WFJ’s Small Business Team has counseled clients in the execution of small business asset purchases for a diverse set of industries, including restaurants/food service, manufacturing, publishing, insurance, retail, and many others. Our attorneys have implemented a thorough and proven checklist approach to help clients navigate the complexities inherent in such a transaction, and have been involved from the inception of the proposed sale through the closing and beyond – managing risk for clients from the “front end” of the transaction.
Unfortunately, all too often our team has also entered into these business asset transactions on the “back end” – when, despite the parties’ good intentions, a party has defaulted on its obligations or the parties have a dispute over what the terms of the agreement were to begin with. When the parties choose to forego professional legal and accounting services on the front end it can create a tangled mess far more stressful and expensive for the parties on the back end.
Our small business team recently encountered one such situation: a small business asset purchase with extended seller financing. The seller and purchaser decided on what assets were to be sold, a noncompete, and a purchase price/valuation and payment schedule, proceeding with the sale prior to consulting a legal or accounting professional. The parties failed to consider many important issues, including the tax implications of the particular allocation of purchase price and remedies upon default. When some of the issues the parties failed to consider or address on the front end surfaced, it was too late for them to be properly addressed. The purchaser, now in default of the parties’ payment schedule, had devalued the company to the point it was questionable whether it was worth the time and effort to take the assets back. So, both parties ended up with unexpected tax consequences and the purchaser only collected a percentage of the agreed upon purchase price after default. Clearly, this wasn’t a good result for either party.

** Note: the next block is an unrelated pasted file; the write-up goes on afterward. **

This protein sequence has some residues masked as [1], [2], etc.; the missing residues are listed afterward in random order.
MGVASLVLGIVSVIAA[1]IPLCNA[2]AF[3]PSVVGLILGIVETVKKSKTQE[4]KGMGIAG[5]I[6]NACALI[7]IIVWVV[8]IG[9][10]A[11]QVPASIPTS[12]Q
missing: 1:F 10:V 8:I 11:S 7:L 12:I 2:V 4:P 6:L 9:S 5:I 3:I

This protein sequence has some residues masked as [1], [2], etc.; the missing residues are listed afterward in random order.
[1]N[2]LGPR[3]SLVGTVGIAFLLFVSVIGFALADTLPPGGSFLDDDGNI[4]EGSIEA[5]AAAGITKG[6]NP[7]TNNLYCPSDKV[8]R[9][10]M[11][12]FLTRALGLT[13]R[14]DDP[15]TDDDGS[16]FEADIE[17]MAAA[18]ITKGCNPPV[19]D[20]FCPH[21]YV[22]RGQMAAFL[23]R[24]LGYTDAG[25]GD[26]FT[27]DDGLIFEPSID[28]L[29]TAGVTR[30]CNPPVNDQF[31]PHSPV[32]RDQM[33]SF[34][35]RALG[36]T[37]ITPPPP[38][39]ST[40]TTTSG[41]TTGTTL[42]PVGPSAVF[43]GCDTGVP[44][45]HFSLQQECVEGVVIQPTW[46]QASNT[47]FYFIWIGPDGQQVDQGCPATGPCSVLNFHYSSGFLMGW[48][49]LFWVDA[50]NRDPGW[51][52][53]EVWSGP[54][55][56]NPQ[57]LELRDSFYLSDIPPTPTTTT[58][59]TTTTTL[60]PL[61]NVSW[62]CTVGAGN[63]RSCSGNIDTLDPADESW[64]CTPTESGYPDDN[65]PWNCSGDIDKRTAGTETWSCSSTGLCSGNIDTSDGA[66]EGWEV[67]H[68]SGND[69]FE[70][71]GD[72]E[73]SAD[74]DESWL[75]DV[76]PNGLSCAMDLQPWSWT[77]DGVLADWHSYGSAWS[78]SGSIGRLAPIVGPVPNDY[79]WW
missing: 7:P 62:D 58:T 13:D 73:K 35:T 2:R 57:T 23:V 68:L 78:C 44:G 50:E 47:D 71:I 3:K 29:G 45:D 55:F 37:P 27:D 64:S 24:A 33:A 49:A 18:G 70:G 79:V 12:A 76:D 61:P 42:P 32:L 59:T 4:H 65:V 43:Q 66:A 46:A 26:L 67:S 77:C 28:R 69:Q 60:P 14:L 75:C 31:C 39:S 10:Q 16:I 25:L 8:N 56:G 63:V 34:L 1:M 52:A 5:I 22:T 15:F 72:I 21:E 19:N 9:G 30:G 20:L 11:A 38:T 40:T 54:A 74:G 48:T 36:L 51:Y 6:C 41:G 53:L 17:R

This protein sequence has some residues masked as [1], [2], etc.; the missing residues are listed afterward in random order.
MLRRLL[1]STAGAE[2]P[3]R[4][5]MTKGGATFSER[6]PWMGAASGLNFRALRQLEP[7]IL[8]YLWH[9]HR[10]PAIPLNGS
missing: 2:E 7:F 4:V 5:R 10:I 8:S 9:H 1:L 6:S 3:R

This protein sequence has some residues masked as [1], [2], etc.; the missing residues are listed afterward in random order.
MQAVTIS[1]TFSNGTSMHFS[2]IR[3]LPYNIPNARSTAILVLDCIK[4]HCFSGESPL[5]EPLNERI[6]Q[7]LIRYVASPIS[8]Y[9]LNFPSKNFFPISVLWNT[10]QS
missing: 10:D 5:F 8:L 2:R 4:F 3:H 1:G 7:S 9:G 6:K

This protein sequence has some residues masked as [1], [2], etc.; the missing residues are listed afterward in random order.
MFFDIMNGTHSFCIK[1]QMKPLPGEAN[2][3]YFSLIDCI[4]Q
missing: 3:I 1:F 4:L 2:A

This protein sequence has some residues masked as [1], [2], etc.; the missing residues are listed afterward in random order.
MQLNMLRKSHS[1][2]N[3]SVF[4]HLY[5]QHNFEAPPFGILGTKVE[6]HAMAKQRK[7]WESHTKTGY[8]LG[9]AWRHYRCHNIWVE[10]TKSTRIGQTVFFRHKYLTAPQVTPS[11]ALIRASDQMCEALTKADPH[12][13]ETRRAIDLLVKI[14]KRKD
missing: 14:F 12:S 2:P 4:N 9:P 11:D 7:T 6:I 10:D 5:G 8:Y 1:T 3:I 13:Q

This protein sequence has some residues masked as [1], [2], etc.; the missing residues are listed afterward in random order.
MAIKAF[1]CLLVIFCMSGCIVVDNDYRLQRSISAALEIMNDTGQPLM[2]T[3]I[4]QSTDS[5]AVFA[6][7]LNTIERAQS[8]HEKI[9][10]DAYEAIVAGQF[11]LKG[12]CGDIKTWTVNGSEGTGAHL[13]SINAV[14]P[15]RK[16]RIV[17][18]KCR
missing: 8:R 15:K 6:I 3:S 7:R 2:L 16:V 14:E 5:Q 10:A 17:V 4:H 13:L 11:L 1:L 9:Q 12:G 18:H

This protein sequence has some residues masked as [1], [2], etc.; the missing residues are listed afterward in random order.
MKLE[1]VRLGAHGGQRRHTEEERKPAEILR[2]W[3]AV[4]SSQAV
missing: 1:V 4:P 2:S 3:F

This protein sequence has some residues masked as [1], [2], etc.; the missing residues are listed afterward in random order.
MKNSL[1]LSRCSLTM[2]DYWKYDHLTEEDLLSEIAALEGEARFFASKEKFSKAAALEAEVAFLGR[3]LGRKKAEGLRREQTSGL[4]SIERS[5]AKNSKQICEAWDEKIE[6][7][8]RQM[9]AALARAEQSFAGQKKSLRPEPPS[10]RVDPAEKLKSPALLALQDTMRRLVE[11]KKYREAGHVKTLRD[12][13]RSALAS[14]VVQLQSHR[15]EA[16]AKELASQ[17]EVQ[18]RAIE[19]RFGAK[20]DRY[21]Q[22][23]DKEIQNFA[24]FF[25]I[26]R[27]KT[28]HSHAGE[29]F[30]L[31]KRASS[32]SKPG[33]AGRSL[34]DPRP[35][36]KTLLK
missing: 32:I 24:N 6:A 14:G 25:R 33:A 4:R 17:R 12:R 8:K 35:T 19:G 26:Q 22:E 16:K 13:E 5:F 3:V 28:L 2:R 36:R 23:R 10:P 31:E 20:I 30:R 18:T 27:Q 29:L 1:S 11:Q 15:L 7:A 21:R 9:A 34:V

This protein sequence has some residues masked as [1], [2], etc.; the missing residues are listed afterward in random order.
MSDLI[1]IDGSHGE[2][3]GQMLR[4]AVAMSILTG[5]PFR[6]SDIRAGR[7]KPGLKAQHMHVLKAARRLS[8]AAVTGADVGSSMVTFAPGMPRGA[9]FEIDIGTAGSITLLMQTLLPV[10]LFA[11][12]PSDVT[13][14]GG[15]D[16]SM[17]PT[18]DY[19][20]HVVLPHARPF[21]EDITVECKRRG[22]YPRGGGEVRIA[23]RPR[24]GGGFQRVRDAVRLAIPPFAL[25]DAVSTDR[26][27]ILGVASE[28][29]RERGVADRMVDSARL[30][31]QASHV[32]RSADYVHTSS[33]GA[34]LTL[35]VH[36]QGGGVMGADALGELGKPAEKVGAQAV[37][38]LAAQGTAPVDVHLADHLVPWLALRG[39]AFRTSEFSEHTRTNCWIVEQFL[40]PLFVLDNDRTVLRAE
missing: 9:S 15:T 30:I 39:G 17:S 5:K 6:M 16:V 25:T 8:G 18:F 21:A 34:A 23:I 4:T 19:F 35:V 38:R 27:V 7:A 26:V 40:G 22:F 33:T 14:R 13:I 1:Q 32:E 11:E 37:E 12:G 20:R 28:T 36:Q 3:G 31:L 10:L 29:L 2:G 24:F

Many lawyers, while appreciative of the large billing potential for their firms in such scenarios, are frustrated when their clients don’t take the time to plan for these contingencies on the front end. They could have consulted an experienced CPA regarding allocation and amortization of purchase price and consulted an experienced attorney regarding mitigation or elimination of risk upon default.
So, what can small business sellers and purchasers do to take steps to protect themselves? Make sure to read Part Two of this series for an overview of some of the complex but common issues that can arise in business asset purchases.
Attorney Nicholas N. Sperling